‘Thrawn’ doesn’t turn up much these days, although (if you’ll just allow me to geek out for a moment), there is a Grand Admiral Thrawn in a series of novels in the Star Wars extended universe, before the latest films made them no longer canon. He’s got blue skin and is a bit of a bastard. This probably doesn’t have anything to do with the Scots word as it’s short for Mitth’raw’nuruodo (obvs), but it’s a nice coincidence nonetheless.
So, I was catching up on my newest guilty pleasure this week, ‘Bondi Rescue’, and one of the lifeguards was putting together an elaborate proposal for his girlfriend (there was a helicopter). Just as they were flying towards the words ‘Marry Me’ written in the sand of Bondi, the voiceover guy described them as ‘star-crossed lovers’. This immediately had me reaching for Google, as I’m sure that the last time I checked, being a star-crossed lover wasn’t a good thing. And I was right – ‘star-crossed’ means to be ‘thwarted by bad luck’.
Etymology wise, there don’t seem to be any references to the word before Mr Shakespeare used it in the prologue of ‘Romeo and Juliet’ (spoiler alert!):
‘From forth the fatal loins of these two foes
A pair of star-cross’d lovers take their life.’
The word comes from the idea that our fates are ruled by the positions of the stars, and that some people are thwarted by evil or malign stars. Hence being ‘star-crossed’, like the unfortunate teen suicides, R+J.
You’ll be pleased to hear that lifeguard Harries and his wife Em are still married, and now have themselves a bub, so it doesn’t seem like they’re at all star-crossed. Not that I’m obsessed with ‘Bondi Rescue’ or anything.
Right, I wonder if I can fit another episode in before I have to earn a living…
Okay, so you're probably used to using paraphernalia to mean lots of bits and pieces. It’s generally seen as negative as we tend to use it to mean too much stuff (or drug stuff, weirdly). Unfortunately, the origins of the word are actually a bit sexist.
Etymology-wise, it comes from the Greek ‘para’ for ‘distinct from’ and ‘pherna’, from ‘phernē’ or ‘dower’. So it actually means ‘distinct from dowry’, and referred to the personal bits and bobs a bride brought with her to a marriage, other than the all-important dowry. These fluffy female extras were generally regarded as superfluous to requirements, which is why the word now tend to refer to extra things we don’t need. Oh, and in English law up until 1870 (when the first Married Women’s Property Act was passed), all of a woman’s paraphernalia would have become the property of her husband anyway once he got that ring on her finger.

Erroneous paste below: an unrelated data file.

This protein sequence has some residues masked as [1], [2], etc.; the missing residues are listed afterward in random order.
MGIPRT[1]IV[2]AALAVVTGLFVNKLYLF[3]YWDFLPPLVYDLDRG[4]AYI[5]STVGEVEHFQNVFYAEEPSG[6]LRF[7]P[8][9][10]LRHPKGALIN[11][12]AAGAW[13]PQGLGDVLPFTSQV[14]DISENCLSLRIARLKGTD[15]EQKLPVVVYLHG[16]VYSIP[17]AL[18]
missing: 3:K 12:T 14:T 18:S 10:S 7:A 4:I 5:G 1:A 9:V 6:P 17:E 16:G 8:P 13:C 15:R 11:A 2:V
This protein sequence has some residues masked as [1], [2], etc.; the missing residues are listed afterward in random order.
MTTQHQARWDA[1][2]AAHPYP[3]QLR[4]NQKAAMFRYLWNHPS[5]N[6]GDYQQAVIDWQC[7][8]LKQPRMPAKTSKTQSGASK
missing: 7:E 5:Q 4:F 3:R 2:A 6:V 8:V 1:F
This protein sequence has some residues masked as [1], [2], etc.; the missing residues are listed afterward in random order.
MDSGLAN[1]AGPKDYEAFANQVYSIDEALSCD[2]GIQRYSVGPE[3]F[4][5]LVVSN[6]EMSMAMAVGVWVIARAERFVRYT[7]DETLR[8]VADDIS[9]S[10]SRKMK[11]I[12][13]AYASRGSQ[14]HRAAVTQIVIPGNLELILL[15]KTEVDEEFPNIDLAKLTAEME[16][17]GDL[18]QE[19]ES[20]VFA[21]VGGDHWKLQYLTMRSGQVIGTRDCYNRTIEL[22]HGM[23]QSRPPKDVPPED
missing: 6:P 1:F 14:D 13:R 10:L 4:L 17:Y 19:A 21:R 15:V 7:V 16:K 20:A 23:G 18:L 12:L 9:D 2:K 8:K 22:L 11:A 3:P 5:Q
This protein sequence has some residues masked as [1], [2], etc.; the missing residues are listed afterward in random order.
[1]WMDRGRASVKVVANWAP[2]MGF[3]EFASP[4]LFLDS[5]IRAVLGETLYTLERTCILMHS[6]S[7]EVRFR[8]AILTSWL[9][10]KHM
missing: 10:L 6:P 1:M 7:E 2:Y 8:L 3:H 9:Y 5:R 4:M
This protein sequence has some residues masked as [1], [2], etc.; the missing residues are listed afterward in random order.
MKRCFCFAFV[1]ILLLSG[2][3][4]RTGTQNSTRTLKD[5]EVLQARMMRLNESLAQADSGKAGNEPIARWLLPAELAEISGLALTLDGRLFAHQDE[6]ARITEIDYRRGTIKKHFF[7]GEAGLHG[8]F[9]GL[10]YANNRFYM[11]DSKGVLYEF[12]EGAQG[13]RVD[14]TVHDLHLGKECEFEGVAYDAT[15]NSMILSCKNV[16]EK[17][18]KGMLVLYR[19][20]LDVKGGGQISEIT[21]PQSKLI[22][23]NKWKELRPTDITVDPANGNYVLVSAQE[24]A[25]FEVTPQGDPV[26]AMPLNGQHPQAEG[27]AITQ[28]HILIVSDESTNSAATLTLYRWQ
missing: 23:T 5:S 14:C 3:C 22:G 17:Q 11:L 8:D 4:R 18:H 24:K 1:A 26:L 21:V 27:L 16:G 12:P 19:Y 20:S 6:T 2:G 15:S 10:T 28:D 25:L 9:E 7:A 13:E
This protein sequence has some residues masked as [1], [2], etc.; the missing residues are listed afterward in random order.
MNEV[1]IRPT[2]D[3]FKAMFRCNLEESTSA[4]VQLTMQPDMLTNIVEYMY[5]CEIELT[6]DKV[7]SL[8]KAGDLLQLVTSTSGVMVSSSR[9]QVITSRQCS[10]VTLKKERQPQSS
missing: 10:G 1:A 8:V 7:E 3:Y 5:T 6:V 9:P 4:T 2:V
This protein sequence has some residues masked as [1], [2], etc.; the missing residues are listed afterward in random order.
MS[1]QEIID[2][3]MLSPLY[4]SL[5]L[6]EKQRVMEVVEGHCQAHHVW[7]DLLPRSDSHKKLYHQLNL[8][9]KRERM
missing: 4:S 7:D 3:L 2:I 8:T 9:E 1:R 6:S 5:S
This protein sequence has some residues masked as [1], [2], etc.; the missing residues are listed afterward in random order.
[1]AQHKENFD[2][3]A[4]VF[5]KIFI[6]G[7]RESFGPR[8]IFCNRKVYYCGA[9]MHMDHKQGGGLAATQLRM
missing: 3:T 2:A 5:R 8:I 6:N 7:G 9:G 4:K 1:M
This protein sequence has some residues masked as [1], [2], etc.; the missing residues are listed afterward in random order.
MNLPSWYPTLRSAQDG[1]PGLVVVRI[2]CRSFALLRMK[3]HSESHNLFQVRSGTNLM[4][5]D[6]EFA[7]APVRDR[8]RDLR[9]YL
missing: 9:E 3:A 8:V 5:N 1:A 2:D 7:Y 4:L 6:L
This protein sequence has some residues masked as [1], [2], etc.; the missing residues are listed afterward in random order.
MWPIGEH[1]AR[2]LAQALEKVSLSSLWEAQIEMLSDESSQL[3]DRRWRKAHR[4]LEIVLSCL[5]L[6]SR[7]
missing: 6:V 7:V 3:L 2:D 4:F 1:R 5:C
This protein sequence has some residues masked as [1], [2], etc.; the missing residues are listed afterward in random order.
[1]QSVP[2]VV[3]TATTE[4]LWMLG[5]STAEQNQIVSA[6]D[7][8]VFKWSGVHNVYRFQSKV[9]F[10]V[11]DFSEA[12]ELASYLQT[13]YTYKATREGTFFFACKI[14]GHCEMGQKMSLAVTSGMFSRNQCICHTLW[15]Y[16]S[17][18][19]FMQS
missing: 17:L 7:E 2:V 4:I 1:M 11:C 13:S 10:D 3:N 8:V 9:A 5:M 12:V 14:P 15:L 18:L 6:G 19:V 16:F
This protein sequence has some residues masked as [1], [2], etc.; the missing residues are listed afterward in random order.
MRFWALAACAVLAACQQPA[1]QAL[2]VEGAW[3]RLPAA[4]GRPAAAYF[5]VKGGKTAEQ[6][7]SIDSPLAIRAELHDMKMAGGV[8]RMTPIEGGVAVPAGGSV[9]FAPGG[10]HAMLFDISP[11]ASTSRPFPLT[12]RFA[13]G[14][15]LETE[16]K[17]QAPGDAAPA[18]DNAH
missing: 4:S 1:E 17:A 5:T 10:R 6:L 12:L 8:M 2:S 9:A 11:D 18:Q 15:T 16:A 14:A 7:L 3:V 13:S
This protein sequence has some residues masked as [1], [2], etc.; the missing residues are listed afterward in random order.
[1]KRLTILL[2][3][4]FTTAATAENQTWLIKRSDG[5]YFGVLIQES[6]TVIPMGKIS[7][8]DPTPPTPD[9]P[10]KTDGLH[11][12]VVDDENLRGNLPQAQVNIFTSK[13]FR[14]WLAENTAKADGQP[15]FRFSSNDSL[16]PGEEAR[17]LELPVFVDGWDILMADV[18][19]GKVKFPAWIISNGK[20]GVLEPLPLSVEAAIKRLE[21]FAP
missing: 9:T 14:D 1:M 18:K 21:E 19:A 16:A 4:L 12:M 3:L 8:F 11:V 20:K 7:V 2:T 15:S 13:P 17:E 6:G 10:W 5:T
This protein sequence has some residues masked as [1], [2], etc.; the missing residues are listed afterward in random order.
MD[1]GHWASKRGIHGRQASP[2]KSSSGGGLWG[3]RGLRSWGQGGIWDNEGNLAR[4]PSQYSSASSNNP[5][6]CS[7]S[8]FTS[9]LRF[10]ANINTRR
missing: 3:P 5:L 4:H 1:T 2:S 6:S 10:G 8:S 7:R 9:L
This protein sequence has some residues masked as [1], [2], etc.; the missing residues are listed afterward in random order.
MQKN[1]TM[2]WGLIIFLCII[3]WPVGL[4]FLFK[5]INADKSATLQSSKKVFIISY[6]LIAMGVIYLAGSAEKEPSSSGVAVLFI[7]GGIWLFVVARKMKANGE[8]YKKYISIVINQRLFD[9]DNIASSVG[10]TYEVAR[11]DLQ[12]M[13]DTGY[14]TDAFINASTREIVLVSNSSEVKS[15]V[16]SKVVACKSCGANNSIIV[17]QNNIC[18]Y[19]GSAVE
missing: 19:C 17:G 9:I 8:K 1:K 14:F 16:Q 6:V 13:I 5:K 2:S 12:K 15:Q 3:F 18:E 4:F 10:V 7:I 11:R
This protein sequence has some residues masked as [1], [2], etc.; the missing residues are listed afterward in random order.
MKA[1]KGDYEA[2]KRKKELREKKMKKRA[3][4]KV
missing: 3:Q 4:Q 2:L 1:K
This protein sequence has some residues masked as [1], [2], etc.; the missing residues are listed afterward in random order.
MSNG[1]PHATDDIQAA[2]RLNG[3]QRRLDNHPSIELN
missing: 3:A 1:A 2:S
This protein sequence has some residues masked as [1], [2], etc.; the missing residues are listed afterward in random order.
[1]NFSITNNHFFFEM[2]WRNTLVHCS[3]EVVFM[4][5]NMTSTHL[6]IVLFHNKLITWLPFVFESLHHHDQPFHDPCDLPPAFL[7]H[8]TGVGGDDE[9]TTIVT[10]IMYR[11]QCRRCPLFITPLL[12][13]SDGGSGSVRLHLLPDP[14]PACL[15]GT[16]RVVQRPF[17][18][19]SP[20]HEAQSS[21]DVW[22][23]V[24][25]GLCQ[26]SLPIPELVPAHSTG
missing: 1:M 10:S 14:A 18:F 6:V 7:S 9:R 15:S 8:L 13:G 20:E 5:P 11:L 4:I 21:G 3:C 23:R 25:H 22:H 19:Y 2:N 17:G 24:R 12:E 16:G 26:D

So we all know what skiving is, right? It’s bunking off work or school. Well yes, but this is actually an almost exclusively British use of the word. Skive has another meaning which it seems is more well known away from our shores – to cut thin layers or pieces off a material like leather or rubber. This probably comes from Scandinavia, from ‘skīfa’ which is Old Norse for slice.
Back to bunking off now (figuratively, not literally of course, for any clients who are reading). ‘Skive’ in this context first appeared in print in 1919 and was originally a British military expression. One theory is that it came from another earlier slang meaning of the same word which was ‘to move lightly and quickly, to dart,’ as someone who’s trying to get out of their duties might do. It likely comes from the French word ‘esquiver’ which means to dodge, sidestep or evade. From there we go on an etymological round trip of Europe – ‘esquiver’ probably came from the Spanish word ‘esquivar’ which means unsociable or shy, which itself came from a German word which came from an Italian word (I’ve stopped telling you the words now in case you stop reading/your head explodes), which finally takes us back to France and the Old French word ‘eschiver’.
Opinions differ as to whether you add an ‘off’ or not (as in ‘Emma never skives work’, or ‘Emma is definitely not skiving off work as we speak’).
Okay, so today I confess I’ve gone a bit poncy, and a bit meta. A causerie is an informal essay or talk, often on a literary subject. Which is what this is, y’see? META.
Causerie comes from ‘causer’, which is français for ‘to chat’. It was popularised by one Charles-Augustin Sainte-Beuve (swoon – French names are so much better than English ones n’est-ce pas?), a writer and critic who published a weekly column in a French newspaper about literary topics called ‘Causeries de lundi’, or ‘Monday chats’ in rubbish old English. As there was no English equivalent (‘funny literary column’ just doesn’t cut it), in the 19th century we went for the age-old solution of just nicking someone else’s.
Whether you choose to say it in an over-exaggerated French accent is entirely up to you.
I’ve picked this one purely because I like it and I don’t think it gets used enough. If you haven’t come across it before, it’s a weirdly grand word for a pretty simple concept; it means to throw something or someone out of a window. The etymology’s straightforward – it comes from the Latin ‘de-’ for ‘out’ and ‘fenestra’ for ‘window’. If you’re the person going out of the window you’re a ‘defenestratee’. And you can also autodefenestrate, which is when you chuck yourself out.